5:12 So then, just as sin entered the world through one man and death through sin, and so death spread to all people because all sinned— 5:13 or before the law was given, sin was in the world, but there is no accounting for sin when there is no law. 5:14 Yet death reigned from Adam until Moses even over those who did not sin in the same way that Adam (who is a type of the coming one) transgressed. 5:15 But the gracious gift is not like the transgression. For if the many died through the transgression of the one man, how much more did the grace of God and the gift by the grace of the one man Jesus Christ multiply to the many! 5:16 And the gift is not like the one who sinned. For judgment, resulting from the one transgression, led to condemnation, but the gracious gift from the many failures led to justification. 5:17 For if, by the transgression of the one man, death reigned through the one, how much more will those who receive the abundance of grace and of the gift of righteousness reign in life through the one, Jesus Christ! 5:18 Consequently, just as condemnation for all people came through one transgression, so too through the one righteous act came righteousness leading to life for all people. 5:19 For just as through the disobedience of the one man many were made sinners, so also through the obedience of one man many will be made righteous. 5:20 Now the law came in so that the transgression may increase; but where sin increased, grace multiplied all the more, 5:21 so that just as sin reigned in death, so also grace will reign through righteousness to eternal life through Jesus Christ our Lord.

Questions are sometimes asked like, “Why weren’t the sufferings of Christ in his life enough to deal with the sin problem of man?” Or, “Why did he have to die?” Again, this is beyond the scope of man’s mind and we are brought back to the revelation of the Bible and facts of history.

Regarding the atoning death of Christ by which He paid the penalty for man’s sin, Charles Ryrie explained it this way:

“The sufferings of Christ’s life, though real, were not atoning. Nevertheless, the merit of His atoning death is inseparable from the sinlessness and perfection of His life which was attested to by His life of obedience. Thus while theologians have made this distinction between life and death sufferings (active and passive obedience), it fails to be very significant, since only the sufferings of His death and His obedience in being the sacrificial Lamb were atoning. Strictly speaking, then, only the sufferings on the cross were atoning. It was during the three hours of darkness when God laid on Christ the sins of the world that Atonement was being made. The abuse and scourgings that preceded His time on the cross were part of the sufferings of His life.”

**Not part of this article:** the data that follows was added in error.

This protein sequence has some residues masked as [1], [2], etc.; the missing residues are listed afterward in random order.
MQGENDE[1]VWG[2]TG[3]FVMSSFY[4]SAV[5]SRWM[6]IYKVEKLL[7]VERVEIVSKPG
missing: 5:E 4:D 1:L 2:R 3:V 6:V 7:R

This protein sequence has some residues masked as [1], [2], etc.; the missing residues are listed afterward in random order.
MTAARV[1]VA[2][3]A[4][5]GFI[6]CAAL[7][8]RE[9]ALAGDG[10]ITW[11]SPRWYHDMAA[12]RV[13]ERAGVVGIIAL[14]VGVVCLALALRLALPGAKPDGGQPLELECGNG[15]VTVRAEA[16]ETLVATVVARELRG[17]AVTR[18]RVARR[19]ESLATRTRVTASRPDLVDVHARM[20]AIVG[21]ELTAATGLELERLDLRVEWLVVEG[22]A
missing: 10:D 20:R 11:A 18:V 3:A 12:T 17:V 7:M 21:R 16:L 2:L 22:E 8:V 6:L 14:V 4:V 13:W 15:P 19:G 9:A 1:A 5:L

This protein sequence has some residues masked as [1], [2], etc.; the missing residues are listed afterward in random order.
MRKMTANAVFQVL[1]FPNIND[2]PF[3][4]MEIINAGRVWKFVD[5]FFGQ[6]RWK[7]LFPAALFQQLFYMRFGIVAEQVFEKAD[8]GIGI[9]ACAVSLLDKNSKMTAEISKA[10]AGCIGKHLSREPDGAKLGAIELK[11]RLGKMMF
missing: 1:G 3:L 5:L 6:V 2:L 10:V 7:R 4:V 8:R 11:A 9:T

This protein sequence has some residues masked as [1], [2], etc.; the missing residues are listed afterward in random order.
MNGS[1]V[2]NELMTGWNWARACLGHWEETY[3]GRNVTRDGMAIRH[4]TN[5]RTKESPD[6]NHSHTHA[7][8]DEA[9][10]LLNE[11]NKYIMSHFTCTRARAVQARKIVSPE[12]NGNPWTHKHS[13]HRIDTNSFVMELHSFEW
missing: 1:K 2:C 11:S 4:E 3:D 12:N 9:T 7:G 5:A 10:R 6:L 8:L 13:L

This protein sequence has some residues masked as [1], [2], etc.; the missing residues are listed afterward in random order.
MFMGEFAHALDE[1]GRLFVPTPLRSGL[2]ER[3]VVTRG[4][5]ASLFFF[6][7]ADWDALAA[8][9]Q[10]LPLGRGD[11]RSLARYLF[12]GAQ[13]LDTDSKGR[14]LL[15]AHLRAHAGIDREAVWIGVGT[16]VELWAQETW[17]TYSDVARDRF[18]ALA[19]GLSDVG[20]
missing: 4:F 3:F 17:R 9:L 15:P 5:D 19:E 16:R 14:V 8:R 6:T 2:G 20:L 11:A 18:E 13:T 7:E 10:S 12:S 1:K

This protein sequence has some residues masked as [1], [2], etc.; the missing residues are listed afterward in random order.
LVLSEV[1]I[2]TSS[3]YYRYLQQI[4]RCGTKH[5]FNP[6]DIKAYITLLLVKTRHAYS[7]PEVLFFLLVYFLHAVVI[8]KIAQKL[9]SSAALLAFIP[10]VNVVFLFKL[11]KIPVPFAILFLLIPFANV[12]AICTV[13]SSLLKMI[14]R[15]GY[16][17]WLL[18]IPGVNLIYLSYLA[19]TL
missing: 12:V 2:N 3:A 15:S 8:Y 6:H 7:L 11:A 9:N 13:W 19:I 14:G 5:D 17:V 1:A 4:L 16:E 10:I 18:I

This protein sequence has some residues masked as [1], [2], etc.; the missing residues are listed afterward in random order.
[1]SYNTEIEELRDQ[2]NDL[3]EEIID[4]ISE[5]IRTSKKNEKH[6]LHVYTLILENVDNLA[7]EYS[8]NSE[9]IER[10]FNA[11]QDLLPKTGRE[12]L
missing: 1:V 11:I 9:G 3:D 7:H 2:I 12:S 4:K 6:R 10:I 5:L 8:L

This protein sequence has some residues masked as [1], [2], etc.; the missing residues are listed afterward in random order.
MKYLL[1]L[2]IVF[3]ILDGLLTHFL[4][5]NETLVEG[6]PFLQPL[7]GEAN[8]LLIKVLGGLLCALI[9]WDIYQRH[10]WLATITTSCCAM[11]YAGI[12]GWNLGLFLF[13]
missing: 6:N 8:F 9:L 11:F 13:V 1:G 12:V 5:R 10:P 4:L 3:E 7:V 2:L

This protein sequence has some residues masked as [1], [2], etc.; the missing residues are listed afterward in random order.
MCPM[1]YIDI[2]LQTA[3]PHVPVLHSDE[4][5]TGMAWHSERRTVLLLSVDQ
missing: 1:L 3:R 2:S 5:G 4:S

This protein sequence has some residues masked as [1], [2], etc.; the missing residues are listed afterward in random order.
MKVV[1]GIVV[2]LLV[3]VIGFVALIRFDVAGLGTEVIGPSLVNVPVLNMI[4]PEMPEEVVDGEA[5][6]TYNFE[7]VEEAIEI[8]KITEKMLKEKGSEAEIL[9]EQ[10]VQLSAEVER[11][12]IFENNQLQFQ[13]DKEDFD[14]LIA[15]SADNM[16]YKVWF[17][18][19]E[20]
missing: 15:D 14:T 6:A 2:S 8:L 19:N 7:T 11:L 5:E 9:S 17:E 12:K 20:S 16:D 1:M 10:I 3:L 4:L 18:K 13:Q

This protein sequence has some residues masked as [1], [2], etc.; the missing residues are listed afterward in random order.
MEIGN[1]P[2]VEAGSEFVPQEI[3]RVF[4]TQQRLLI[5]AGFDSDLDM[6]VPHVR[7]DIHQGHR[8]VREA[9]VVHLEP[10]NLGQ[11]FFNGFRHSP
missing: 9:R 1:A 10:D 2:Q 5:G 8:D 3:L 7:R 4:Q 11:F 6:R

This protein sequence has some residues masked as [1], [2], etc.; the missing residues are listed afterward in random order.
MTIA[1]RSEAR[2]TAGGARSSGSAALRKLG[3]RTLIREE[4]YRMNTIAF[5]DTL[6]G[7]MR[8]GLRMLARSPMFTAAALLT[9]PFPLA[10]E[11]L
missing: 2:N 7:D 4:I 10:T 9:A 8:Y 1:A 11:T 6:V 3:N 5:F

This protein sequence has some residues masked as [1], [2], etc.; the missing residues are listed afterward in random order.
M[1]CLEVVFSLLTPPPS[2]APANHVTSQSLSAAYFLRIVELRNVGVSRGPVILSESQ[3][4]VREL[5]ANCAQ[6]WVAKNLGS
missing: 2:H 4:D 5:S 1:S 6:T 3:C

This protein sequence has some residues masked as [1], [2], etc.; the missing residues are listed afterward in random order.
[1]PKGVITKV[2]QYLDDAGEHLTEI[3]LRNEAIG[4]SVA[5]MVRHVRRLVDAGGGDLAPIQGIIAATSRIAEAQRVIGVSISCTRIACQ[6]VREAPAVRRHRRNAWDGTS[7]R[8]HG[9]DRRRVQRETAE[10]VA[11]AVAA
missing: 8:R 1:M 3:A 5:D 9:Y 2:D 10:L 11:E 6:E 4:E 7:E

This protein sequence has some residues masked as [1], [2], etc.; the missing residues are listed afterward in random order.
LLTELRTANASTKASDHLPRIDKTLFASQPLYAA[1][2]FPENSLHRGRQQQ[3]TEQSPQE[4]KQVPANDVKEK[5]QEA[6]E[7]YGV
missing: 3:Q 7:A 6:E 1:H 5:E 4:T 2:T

Then, what does the Bible teach us about the interpretation of the death of Christ? Why did Christ die for our sins from the standpoint of the meaning of His death? Ryrie summarizes and points to the four main reasons from the standpoint of man’s sin. I have amplified on this slightly:

“While it is true that the full meaning of the death of Christ cannot be captured in one or two slogan-like statements, it is also true that its central meaning can and must be focused on several very basic ideas. There are four such basic doctrines: 1. Christ’s death was a substitution for sinners (He died in our place), 2. a redemption in relation to sin (to purchase us from the slave market of sin), 3. a reconciliation in relation to man (to reconcile man to God to remove the barrier of separation), and 4. a propitiation in relation to God (to satisfy the holy demands of a holy and just God).”

This is just a summary, but this is the thrust of the teaching of the New Testament.

Finally, the critical issue is man’s need to believe this message and turn from our sources of self-trust or from personal apathy to personally trust in Christ and His death for our sin. As John’s gospel declares,

For this is the way God loved the world: he gave his one and only Son that everyone who believes in him should not perish but have eternal life. 3:17 For God did not send his Son into the world to condemn the world, but that the world should be saved through him. 3:18 The one who believes in him is not condemned. The one who does not believe has been condemned already, because he has not believed in the name of the one and only Son of God. 3:19 Now this is the basis for judging: that the light has come into the world and people loved the darkness rather than the light, because their deeds were evil. 3:20 For everyone who does evil deeds hates the light and does not come to the light, so that their deeds will not be exposed. 3:21 But the one who practices the truth comes to the light, so that it may be plainly evident that his deeds have been done in God (John 3:16-21).

So much more could be said on this, but I hope this will answer your question.

Related Topics: Resurrection, Atonement, Crucifixion